Oxford Golfers Excel, Continue to Heal with 1st League Title, Finals Debut

By Ray Hill
Michigan Interscholastic Golf Coaches Association

October 18, 2023

It was 49 degrees, cloudy, and drizzly Monday when five Oxford High School girls golf team members pulled into the parking lot at Metamora Golf and Country Club. They popped open the backs of their cars and rooted around for the right combination of hats, hoodies, gloves and rain gear. There were no complaints about the weather as the fivesome strolled down the first fairway of an empty course giggling and sharing stories from the day at school.

They were in their happy place.

Oxford coach Gretchen Gabler, 56, has worked for nine years to create a happy, safe place for her golfers. Bad weather, bad bounces, bad scores are not going to break their spirit – they’ve seen more than most their age, and have developed a mentality to deal with adversity and stay focused on the important things in life, says their coach.

And, aside from a few sprinkles, cold fingers, and searching for that missing floppy rain hat in the bottom of the golf bag, overcoming adversity has not been an issue this fall for the Wildcats. Gabler’s team is enjoying the most successful season in the program’s 28-year history. Oxford won the Oakland Activities Association White championship, and qualified for the Lower Peninsula Division 1 Finals – both first-time happenings for the program. The Wildcats, No. 8 in the current Michigan Interscholastic Golf Coaches Association Division 1 state rankings, will tee it up Friday and Saturday at Forest Akers West.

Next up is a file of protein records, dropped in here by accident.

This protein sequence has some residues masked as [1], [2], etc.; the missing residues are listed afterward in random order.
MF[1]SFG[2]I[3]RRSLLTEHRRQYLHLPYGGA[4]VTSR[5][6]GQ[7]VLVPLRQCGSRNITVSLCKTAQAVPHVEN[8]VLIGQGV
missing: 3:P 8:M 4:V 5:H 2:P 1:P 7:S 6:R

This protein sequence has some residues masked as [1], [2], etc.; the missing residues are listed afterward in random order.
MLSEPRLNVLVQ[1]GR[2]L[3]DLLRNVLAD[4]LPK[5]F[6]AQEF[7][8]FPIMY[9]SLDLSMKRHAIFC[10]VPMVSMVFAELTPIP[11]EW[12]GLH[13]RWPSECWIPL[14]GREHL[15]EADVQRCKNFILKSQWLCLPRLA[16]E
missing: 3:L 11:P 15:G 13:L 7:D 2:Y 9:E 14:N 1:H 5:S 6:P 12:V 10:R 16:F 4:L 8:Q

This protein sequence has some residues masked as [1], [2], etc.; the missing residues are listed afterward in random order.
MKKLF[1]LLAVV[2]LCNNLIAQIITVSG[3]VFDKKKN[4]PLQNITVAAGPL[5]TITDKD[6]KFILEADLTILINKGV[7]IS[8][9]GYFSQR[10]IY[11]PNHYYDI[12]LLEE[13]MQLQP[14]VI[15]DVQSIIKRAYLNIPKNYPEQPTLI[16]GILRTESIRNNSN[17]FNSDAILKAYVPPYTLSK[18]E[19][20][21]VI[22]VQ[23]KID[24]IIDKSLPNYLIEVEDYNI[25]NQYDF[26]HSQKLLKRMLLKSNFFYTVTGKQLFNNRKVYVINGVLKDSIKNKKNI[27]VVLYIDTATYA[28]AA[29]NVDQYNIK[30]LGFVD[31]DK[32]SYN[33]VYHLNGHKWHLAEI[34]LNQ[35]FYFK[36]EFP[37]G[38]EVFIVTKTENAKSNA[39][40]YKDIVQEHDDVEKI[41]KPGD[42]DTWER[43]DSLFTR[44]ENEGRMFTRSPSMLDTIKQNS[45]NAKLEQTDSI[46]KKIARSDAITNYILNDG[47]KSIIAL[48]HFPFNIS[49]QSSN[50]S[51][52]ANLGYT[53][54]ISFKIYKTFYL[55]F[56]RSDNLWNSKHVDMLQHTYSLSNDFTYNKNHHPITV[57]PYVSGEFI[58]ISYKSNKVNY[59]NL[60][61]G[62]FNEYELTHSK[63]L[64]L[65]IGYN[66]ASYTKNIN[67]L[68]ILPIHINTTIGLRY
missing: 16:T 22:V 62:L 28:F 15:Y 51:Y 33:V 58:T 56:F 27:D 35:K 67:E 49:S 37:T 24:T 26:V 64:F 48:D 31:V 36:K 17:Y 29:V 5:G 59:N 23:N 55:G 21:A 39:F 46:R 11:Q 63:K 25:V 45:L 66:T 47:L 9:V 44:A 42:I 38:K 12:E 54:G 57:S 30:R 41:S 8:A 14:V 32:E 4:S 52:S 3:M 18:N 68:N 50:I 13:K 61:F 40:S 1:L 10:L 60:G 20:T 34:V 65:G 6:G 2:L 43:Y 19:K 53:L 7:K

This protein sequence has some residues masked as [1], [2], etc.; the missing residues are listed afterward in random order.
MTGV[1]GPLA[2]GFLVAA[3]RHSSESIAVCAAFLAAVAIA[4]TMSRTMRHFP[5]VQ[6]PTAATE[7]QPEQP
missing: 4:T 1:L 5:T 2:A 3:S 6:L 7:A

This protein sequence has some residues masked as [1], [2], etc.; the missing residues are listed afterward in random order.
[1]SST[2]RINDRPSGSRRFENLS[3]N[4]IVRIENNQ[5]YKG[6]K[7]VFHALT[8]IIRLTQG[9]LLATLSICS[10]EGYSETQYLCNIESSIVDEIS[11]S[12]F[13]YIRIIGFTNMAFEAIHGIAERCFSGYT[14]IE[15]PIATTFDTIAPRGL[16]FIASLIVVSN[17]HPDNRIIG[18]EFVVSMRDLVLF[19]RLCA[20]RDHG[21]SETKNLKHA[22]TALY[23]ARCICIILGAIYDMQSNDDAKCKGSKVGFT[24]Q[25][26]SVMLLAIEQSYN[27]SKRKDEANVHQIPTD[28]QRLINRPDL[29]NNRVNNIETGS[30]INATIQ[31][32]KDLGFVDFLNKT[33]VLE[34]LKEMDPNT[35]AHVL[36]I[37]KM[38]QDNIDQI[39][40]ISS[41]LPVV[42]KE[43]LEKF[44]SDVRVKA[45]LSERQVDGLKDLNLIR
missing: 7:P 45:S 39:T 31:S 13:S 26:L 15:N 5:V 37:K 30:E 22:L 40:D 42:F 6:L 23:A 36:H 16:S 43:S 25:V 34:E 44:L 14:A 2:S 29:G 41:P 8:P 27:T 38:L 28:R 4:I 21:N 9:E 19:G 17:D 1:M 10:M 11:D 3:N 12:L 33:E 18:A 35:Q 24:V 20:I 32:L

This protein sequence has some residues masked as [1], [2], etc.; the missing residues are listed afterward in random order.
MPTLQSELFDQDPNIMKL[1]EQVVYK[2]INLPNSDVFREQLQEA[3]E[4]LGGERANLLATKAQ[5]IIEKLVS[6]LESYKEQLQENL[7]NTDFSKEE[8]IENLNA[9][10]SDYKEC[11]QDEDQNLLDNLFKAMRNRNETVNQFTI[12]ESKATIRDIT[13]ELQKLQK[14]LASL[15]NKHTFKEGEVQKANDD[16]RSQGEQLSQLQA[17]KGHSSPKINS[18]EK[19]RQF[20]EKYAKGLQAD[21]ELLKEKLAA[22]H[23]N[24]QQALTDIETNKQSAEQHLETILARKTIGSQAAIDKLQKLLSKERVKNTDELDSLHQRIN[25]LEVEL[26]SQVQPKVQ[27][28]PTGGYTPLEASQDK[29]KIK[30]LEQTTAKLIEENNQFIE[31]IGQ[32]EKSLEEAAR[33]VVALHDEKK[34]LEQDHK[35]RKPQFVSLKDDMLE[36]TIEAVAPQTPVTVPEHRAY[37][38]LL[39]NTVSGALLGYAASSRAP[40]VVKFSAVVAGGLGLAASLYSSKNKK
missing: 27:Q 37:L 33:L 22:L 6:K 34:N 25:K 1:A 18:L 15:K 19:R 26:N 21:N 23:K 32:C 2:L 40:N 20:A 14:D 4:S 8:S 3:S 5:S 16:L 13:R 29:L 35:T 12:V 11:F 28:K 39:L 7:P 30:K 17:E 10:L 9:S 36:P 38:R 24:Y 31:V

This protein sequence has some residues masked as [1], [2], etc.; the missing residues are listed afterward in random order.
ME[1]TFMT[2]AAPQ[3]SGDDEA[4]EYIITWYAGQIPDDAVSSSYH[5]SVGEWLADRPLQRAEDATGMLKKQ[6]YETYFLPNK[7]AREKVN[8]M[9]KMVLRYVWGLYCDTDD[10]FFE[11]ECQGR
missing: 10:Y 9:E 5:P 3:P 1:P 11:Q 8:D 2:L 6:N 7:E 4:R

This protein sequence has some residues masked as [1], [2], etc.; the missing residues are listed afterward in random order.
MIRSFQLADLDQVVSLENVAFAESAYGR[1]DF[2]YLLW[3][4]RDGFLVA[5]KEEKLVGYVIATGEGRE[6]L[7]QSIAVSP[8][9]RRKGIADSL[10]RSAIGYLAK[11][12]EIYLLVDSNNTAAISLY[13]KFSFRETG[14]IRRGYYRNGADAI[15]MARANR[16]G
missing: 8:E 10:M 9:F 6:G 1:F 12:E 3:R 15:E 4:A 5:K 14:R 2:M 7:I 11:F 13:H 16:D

“It’s so nice to see (success) for those girls and Gretchen,” said Clarkston coach Lezlie Hallman, who has had a front-row seat watching the rise of Oxford girls golf. “My hat is off to them. They’ve earned everything this year. Gretchen goes above and beyond with those girls, and has worked hard to strengthen our league. Everyone loves her, and her girls. They cheer hard for everyone else on the golf course, and now my girls couldn’t be happier for them; I’m happy for the school – the whole community needs this kind of school success.”

This team’s success is a feel-good story for many after the November 2021 shooting that killed four and injured seven at Oxford High School.

Oxford golfers lead off the course as well.“The shooting is not who we are, but something that happened to us,” Gabler said. “After the shooting, I told the parents ‘I don’t care if we ever win a game – I just want these girls to heal.’ So when I see them smile and giggle and laugh, it’s an amazing sign that they have carried forward.”’

They’ve smiled, giggled, and laughed this season, but they’ve also won.

This fall Oxford won five 18-hole events with five more top-five finishes. They have set school 9- and 18-hole scoring records (307 and 163). They’ve gone from league doormats to league champions over the last three years.

“We are definitely a close-knit team that has really come together since the shooting,” said senior Ellie Gieselman. “Since (the shooting) we’ve tried to play more for our school than for ourselves.”

Last year, Gieselman said, her team appreciated the support, but grew weary of the sympathetic looks when they showed up at events. And then they started carding low numbers.

“That’s happening a lot less now that we’re not at the bottom – people see us now more for how much game we have,” Gieselman said with a proud smile.